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Backpacking Malaria Advice

Backpacking Malaria Advice

Backpacking Malaria Advice

Backpacking Malaria Advice

Backpacking Malaria Advice

Backpacking Malaria Advice

Backpacking and Malaria Advice

Backpacking Malaria Advice: As more UK backpackers are traveling to areas of the world where malaria is rife, the number of people coming home having contracted malaria is increasing even though this disease is very preventable.

Malaria is a disease which is caused by a parasite and carried by mosquitos. It is passed to humans when the mosquito bites them to feed. It can take anything from one week to one year from being bitten, for the symptoms of malaria appear, and left untreated it can cause serious illness and even death.

Where could I catch Malaria?

Where could I catch Malaria

Malaria is endemic in well over one hundred countries, so it’s important to research the country you are visiting before you travel. The worst affected areas are generally those which are near the equator, but if you are traveling anywhere in Asia, Africa, or South or Central America you could be at risk. The CDC has a table of countries that are affected by malaria here.

Malaria Prevention – Anti Malarial Drugs

Malaria Prevention – Anti Malarial Drugs

Taking anti-malarial medication during your travels is the best form of prevention for malaria, and you should talk to your GP about this before you begin your trip. Tablets should be taken according to instructions, and you must take them before, during, and after your trip to avoid infection.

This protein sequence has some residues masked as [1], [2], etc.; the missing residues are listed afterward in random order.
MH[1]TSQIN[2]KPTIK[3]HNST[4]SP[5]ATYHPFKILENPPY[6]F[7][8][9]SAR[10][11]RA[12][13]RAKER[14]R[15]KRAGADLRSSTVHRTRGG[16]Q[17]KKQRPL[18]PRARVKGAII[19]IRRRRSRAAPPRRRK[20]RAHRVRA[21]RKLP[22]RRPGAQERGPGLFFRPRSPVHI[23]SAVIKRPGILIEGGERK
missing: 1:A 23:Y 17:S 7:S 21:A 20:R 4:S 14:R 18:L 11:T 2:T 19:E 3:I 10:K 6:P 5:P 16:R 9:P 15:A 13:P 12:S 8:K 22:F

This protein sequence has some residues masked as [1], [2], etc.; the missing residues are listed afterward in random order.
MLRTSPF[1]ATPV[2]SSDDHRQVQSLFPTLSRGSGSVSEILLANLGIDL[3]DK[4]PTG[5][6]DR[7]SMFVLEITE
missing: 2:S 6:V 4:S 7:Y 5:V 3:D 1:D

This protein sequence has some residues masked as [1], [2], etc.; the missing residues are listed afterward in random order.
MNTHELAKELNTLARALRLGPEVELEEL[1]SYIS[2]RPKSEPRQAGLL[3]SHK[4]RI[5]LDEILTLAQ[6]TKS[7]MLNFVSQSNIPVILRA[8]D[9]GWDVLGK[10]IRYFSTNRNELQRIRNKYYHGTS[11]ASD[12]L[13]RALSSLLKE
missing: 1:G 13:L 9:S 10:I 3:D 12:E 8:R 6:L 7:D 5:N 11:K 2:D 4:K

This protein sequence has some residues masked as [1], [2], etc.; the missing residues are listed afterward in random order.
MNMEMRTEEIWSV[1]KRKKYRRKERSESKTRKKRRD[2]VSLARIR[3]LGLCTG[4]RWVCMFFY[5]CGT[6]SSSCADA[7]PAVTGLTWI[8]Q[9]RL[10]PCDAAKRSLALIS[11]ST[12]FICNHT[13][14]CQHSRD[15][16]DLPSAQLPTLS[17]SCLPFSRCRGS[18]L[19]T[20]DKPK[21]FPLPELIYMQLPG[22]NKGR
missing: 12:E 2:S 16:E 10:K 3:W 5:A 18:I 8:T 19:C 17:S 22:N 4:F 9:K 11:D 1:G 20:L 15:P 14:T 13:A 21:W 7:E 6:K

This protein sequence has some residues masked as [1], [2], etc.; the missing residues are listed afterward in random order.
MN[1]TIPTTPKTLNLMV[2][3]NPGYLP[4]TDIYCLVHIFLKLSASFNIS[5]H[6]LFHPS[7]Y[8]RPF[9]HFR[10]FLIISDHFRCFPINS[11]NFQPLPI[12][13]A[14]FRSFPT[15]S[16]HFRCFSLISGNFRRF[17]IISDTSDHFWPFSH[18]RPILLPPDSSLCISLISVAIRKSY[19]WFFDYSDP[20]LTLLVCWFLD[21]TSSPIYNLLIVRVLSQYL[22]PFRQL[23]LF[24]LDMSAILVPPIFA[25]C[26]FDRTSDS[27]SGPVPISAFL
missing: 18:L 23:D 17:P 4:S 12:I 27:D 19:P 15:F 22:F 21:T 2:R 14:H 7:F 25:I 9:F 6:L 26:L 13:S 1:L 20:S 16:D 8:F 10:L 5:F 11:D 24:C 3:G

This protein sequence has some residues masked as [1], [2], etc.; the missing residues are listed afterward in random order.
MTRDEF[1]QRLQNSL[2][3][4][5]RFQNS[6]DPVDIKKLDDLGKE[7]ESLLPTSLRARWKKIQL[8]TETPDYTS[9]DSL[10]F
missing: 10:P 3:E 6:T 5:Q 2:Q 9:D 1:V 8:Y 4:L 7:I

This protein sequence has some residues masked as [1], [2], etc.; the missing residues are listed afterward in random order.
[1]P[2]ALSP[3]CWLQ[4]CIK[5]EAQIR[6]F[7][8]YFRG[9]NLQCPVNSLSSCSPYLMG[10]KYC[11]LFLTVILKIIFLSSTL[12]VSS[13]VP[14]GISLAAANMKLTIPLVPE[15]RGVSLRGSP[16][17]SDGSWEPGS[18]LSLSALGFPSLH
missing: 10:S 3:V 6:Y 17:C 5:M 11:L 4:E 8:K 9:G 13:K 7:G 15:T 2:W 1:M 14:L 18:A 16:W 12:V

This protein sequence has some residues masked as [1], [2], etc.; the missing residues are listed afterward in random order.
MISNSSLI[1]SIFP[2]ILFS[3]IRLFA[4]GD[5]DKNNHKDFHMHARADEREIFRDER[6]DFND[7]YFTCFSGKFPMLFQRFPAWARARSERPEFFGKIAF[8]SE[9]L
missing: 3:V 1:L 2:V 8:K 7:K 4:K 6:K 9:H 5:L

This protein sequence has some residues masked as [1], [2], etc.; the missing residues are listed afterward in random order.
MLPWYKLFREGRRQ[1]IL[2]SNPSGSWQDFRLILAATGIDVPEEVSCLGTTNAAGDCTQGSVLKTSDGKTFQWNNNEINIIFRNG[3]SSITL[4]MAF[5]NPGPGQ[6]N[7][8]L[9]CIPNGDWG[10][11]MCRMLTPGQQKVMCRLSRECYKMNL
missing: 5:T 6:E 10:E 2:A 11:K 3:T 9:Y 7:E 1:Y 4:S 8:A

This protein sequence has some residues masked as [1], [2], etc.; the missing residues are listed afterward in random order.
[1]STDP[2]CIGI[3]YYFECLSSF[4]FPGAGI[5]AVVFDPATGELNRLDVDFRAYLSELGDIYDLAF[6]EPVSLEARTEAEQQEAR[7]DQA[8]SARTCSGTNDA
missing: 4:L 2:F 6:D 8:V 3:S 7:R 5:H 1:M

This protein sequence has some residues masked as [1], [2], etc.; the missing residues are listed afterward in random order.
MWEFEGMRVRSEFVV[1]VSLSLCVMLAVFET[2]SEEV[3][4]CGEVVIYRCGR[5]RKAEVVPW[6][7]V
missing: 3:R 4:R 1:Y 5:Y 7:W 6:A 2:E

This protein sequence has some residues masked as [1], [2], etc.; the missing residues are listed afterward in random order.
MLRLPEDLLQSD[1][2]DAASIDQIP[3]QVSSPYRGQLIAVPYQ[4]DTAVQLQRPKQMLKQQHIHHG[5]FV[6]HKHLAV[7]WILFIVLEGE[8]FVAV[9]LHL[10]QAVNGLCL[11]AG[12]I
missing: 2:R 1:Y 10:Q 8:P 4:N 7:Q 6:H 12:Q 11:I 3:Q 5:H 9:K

Malaria Prevention – Avoid being bitten

Avoid being bitten

As mosquitos bite mostly in the evening and at night, a mosquito net is a good idea. Spraying the net with an insecticide first can make it even more effective. There are many different types of net available, some freestanding some that need to be hung from hooks, so this is something you should take time to research before you buy it. Always carry one with you, never rely on hotels and hostels to have one, it’s too important an item to be without.

An effective insect repellent is something else you should think about carrying as well. The most effective contain at least 50% DEET. Covering your arms and legs in the evening can help as well, and you can get hats with nets that will come down and cover your face and neck. – The less flesh you have exposed the less chance you have of being bitten. Keeping doors and windows shut between dusk and dawn so that mosquito can’t enter the room you are sleeping in is also sensible.

Could I still get Malaria, and how would I know?

It is possible unfortunately to still catch malaria even after taking all the above precautions as even anti-malarial medication isn’t an absolute guarantee.

Although symptoms can appear as soon as one week after being infected, and as late as one year after, the most common time frame is ten to thirty days. Early symptoms include Fever, shaking, chills, aching joints, muscle pain, headaches, fatigue, nausea, vomiting, and diarrhea. Following on from this, later and more severe symptoms can include things like severe anemia, confusion, difficulty breathing, convulsions, coma, neurological damage, and kidney damage or failure.

If you are traveling in a malarial region, or have traveled through one in the last year, and experience flu-type symptoms, you should seek medical advice and make sure that you have not contracted malaria. Malaria is a serious illness and needs to be diagnosed and treated as promptly as possible.


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